There is a well-established relationship between Cannabidiol (1942 U.S. Patent No. 2304669) and THC (U.S. Patent No. 7399872), and between THC and Cannabinol (CBN).

Further, Mr. Page may be accurate in his chemical description of Cannabidinol (CBN), Cannabidiol (CBD), and delta-9-Tetrahydrocannabinol/delta-9-THC (THC), HOWEVER…, Mr. Page FAILS to mention that Cannabis/Hemp (Cannabis Sativa.L, Cannabis Indica.L, etc.) CANNOT produce, NOR synthesize Cannabidiol (CBD).

In fact, Cannabis CANNOT produce, NOR synthesize delta-9-TetrahydroCannabinol (THC).

At your request, I have prepared the following “Statement of Principles:  Cannabidiol – (CBD) / Δ9

Tetrahydrocannabinol (THC)” compiled by means of generally-accepted, readily available, and reported information to clarify that Cannabaceae: Cannabis and Hemp Prohibition are UNFOUNDED IN CHEMICAL and GENETIC SCIENCE.

Thank you.

Kind Regards,

 

Patrick Jones

DOWNLOAD: Cover letter

 

This Statement of Principles is in response to the following:

Relationship between Cannabidiol and THC

Dennis Page

24-03-2015

To Sue Wiltshire, Medicines Control,

This document sets out the structural relationship between the compound in question, CBD (cannabidiol), and THC.  The structures are shown in the diagram below (Note; ‘THC’ could represent any structure with the isolated double bond in the top left ring at one of several positions in the ring [see middle structure]; in this case it is shown between positions 9 and 10 as in ∆9-THC [‘delta-9’ THC] since this is the most common active associated with cannabis extracts).

Cannabinol or

6,6,9-trimethyl-3-pentyl-6H-dibenzo[b,d] pyran-1-ol

(-)-∆9-THC or

(-)-(6aR,10aR)-6a,7,8,10atetrahydro-6,6,9-trimethyl-

3-pentyl-6H-dibenzo[b,d] pyran-1-ol

5-pentyl-1,3-benezenediol

The top structure, cannabinol, shows the top left ring fully unsaturated (or benzenoid) in character.  The fused, tricyclic system is known as a dibenzopyran system.  Where I have used the two red arrows, these are used to indicate sites of addition of four hydrogen atoms (i.e. tetrahydro) to show the relationship between cannabinol and ∆9-THC.  You will also see this indicated in the formal CAS name of the second structure; the numbers shown in red are where the hydrogen atoms have been introduced.

In the bottom structure, where cannabidiol (CBD) is concerned, the issue of the ‘missing tetrahydro’ moiety as argued by the applicant is not of concern since it is still possessed by the 2-cyclohexen-1-yl moiety (see red text, bottom structure and also red arrows showing sites of introduction and relationship to top structure).  Some confusion may arise because the formal name has changed as a result of the ether link in the structure (the pyran moiety) being cleaved as one shifts from the THC unit to the CBD unit.  Formal name changes occur because different units take priority in chemical nomenclature as structures are varied (this is usually based on the highest oxidised state of the molecule; in the bottom molecule it is the benzenediol portion that takes priority; in the middle and top molecules it is a dibenzopyran moiety that forms the basis for priority). These facts do not negate the fact that a ‘tetrahydro’ moiety exists in both the middle and bottom structures.

The next question to consider is could the bottom structure ‘CBD’ be considered as a tetrahydrocannabinol?  At first inspection of the middle and bottom structures, the answer, might be ‘no,’ because the ether link in the pyran unit has been cleaved.  However, there is clearly a strong structural relationship between the two bottom structures; they are known as functional group isomers of compounds of the same general formula C21H30O2.  Clearly not all molecules with this empirical formula are going to have the same structural relationship and be classed as cannabinoids, but these two certainly are.  In the bottom structure, I have marked the OH group with an asterisk and the isoprenyl unit with a double asterisk to show that simple acidic mediation could facilitate ring closure of the bottom structure to give the middle structure with no overall gain or loss of hydrogen (or any other atoms).  This is supported by the e-mail communication with ESR (Robyn Somerville; 10-02-2012).  Clause 2 in part B1 is silent with respect to the definition of isomers as to what type of isomerism is allowed or disallowed.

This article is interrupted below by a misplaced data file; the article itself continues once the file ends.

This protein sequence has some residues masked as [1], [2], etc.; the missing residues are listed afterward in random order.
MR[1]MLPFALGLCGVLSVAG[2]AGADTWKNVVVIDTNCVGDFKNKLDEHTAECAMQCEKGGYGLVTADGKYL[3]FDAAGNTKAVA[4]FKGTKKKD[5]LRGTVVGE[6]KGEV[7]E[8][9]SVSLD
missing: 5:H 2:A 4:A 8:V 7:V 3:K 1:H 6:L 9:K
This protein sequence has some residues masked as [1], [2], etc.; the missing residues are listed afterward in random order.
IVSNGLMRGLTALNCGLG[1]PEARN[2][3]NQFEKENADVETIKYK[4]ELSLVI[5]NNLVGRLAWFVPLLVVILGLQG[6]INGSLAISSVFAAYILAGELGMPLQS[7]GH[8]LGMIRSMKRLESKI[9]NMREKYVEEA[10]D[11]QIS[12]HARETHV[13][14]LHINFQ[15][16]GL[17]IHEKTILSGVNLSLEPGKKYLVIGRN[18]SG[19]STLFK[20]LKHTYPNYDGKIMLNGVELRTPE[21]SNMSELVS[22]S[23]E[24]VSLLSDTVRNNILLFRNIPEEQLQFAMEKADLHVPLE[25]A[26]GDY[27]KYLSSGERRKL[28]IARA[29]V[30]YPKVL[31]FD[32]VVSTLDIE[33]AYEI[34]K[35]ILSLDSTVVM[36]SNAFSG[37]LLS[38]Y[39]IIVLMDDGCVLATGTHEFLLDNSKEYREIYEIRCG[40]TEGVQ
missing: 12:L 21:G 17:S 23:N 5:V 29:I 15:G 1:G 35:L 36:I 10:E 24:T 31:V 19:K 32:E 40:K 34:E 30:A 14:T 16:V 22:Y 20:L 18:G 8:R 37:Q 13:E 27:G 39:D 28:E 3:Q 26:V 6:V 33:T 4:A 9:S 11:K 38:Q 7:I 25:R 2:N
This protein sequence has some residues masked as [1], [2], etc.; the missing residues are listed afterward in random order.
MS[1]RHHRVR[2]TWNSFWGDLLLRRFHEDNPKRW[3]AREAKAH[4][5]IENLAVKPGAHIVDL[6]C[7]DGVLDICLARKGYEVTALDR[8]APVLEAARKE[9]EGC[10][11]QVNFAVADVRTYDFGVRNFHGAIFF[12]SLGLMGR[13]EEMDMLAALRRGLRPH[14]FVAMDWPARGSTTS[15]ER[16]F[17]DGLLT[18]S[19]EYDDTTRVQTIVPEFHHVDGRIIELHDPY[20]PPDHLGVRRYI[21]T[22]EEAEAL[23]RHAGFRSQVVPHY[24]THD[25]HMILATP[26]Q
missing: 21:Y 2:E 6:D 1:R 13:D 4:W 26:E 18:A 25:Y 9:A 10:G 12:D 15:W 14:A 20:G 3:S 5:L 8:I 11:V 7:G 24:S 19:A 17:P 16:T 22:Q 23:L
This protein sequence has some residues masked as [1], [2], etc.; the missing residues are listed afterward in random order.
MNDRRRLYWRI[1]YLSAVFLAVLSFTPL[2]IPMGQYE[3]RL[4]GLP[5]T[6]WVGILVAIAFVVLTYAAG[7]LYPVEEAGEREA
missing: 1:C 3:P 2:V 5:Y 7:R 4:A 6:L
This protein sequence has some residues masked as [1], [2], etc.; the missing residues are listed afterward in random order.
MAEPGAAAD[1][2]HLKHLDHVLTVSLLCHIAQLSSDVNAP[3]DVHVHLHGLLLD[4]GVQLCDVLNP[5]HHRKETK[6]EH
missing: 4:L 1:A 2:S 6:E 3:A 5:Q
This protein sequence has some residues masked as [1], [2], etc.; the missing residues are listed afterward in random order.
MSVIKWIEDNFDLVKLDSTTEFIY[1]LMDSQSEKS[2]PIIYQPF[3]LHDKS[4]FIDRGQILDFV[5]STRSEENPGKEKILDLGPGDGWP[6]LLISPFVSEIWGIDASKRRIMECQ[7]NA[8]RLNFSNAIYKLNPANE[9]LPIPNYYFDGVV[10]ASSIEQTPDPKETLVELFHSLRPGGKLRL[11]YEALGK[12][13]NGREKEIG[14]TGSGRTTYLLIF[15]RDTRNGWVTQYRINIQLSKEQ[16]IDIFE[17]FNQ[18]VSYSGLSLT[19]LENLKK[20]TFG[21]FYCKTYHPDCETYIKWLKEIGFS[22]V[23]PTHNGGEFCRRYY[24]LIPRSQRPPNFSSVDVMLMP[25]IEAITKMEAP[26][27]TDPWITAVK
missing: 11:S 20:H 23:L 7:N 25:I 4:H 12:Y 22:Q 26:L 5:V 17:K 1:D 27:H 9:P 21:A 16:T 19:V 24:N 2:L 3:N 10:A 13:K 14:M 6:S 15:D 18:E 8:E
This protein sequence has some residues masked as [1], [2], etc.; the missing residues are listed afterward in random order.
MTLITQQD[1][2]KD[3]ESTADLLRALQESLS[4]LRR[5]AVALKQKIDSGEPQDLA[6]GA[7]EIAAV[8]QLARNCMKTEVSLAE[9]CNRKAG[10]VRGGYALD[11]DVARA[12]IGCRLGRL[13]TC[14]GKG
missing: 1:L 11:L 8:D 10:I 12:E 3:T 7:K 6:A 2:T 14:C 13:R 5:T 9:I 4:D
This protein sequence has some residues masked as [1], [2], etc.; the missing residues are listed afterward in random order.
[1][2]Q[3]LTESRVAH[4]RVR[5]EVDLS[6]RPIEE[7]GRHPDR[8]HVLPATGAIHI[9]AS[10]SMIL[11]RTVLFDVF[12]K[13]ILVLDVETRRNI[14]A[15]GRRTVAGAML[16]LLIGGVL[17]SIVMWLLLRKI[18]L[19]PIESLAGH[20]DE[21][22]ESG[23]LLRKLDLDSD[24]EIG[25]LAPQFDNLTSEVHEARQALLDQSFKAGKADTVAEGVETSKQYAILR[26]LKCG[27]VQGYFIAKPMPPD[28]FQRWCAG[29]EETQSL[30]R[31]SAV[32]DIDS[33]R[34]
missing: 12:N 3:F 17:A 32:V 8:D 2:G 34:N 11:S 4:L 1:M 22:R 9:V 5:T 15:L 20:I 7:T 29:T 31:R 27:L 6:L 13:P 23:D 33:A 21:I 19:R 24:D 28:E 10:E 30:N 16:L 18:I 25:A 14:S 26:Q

The first principles definition of an isomer is ‘compounds with the same formula but different chemical structures.’  This definition allows for functional group isomerism of the type discussed above as well as the more familiar geometric isomerism about double bonds (cis-/trans-) or diastereoisomers and enantiomers (different 3D spatial orientations of functional groups).  Therefore, clause 2 of B1 could adequately capture CBD under the isomer provision and it could be considered in the broad sense as ‘any tetrahydrocannabinol.’  In addition, under part 2, ‘Interpretation,’ the definition of a controlled drug includes any analogue and the definition of a controlled drug analogue under the same part includes ‘any substance… that has a structure substantially similar to that of any controlled drug.’  I have already described the similarities between the two structures and given only one bond is cleaved/formed between the two of them, would consider them substantially similar in the chemical sense.

I hope this helps to clarify any chemical interpretative aspects of the communication.

I will leave the other hemp versus cannabis interpretations to others in Medicines Control to deal with.  If there are any aspects of the above document that you would like me to clarify, please do not hesitate to get back in touch.

Kind regards

Dennis